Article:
Why Schaumburg Park District wants to exit as co-owner of Boomers Stadium
Schaumburg Park District's executive director says projected personnel cost increases and a desire to have more money available for a core mission of providing leisure and recreation opportunities are behind a proposal to end a joint venture with the village in ownership of Boomers Stadium.
Village government and the park district have co-owned the stadium since it opened as Alexian Field in 1999. The Schaumburg Boomers independent baseball team is the main tenant.
Tony LaFrenere, the parks boss, said the district spends an average $250,000 annually for its share of Boomers Stadium maintenance. He said the district, which has 100 full-time employees and roughly 1,000 part-timers at peak summer season, already is preparing for extra expenditures due to Illinois' minimum wage gradually increasing to $15 an hour by 2025,
Projections show the park district will need an additional $3.5 million for personnel over the next five years. He said exiting as a co-owner of Boomers Stadium would help the park district become more efficient and contribute to an overall control of expenses.
At a meeting Tuesday night, the Schaumburg village board approved a package of agenda items including a document authorizing pursuit of an agreement with the park district on Boomers Stadium. A deal would allow the park district to transfer its half-ownership of the stadium and adjacent parking lots to the village.
Mayor Tom Dailly said it would be “very positive” for the village to address potential upgrades or other stadium issues as sole owner.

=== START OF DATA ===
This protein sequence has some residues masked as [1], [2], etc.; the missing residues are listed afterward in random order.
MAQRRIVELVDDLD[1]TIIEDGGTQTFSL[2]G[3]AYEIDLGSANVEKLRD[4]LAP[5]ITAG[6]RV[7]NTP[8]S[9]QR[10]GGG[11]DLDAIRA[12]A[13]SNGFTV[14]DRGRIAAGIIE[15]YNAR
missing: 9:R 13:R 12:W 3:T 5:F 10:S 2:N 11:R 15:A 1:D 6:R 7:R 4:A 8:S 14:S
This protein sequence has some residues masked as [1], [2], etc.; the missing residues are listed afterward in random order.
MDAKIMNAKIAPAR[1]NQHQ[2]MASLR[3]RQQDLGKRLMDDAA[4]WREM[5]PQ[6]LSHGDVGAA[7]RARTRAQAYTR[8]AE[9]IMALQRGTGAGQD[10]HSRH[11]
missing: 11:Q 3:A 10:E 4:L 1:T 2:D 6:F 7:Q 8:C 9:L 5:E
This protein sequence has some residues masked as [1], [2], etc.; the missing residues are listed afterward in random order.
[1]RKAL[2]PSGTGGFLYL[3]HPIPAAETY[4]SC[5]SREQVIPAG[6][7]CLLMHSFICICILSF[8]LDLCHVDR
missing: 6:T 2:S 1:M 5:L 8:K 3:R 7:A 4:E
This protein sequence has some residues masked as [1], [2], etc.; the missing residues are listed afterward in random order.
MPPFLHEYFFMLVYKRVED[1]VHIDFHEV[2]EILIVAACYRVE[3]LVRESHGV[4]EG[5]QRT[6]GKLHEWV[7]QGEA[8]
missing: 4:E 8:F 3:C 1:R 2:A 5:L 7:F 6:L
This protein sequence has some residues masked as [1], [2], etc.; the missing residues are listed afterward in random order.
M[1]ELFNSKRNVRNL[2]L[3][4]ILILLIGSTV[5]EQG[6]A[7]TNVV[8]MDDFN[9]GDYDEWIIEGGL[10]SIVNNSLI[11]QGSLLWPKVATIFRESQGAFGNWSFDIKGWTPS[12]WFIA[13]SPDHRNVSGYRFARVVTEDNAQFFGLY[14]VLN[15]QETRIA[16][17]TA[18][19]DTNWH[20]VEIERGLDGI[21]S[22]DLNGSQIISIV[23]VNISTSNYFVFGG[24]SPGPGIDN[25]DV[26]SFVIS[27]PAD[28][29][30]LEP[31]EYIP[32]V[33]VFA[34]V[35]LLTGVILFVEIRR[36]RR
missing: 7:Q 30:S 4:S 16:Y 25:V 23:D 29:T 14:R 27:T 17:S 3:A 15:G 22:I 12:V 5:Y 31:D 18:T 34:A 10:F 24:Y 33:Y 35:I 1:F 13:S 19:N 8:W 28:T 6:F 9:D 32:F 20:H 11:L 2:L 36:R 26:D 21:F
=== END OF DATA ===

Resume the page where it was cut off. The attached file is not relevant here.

“We have some ideas of things we'd like to do, but does it really work with what the Boomers envision going forward?” Dailly said after the meeting. “So, this will be easier now. Now, we don't have to have three parties involved, you have two parties, and go from there.”
LaFrenere said compared to the park system, the village has more flexible revenue streams that could be used for the stadium. He added that property taxes generate about half the park district's income, with the balance from user fees for fitness programs, camps and other areas.
“We're in the recreation facility operations business where we're charging a fee for the service we are providing, whereas the village is much more in the economic development business,” he said. “Their core mission is related to making sure economic activities happen in the community that spur on other economic activities.”
LaFrenere said the most recent park district community survey shows residents want a focus on health and wellness initiatives, such as walking trails and fitness and exercise facilities.
“As we move forward, we want to make sure we sharpen where we're expending our dollars and make sure it goes toward our core mission statement,” he said. “Top of the list for us was the Community Recreation Center. Our biggest community center was the one that the residents wanted us to continue to reinvest in.”
Last year, village officials endorsed a four-year, $10.5 million plan to upgrades at the stadium. The work would have included a year-round, sports-themed restaurant, new seats and replacement of the ballpark's natural grass with artificial turf to increase the number of events it can host throughout the year. But those plans were dropped in January, amid uncertainty over funding and the new Chicago Dogs minor league team in Rosemont having less impact on Boomers' attendance than feared.
Schaumburg Village Manager Brian Townsend said a tentative agreement should be ready for a board committee discussion next week. Park board members are scheduled to address the stadium issue at a meeting Thursday night.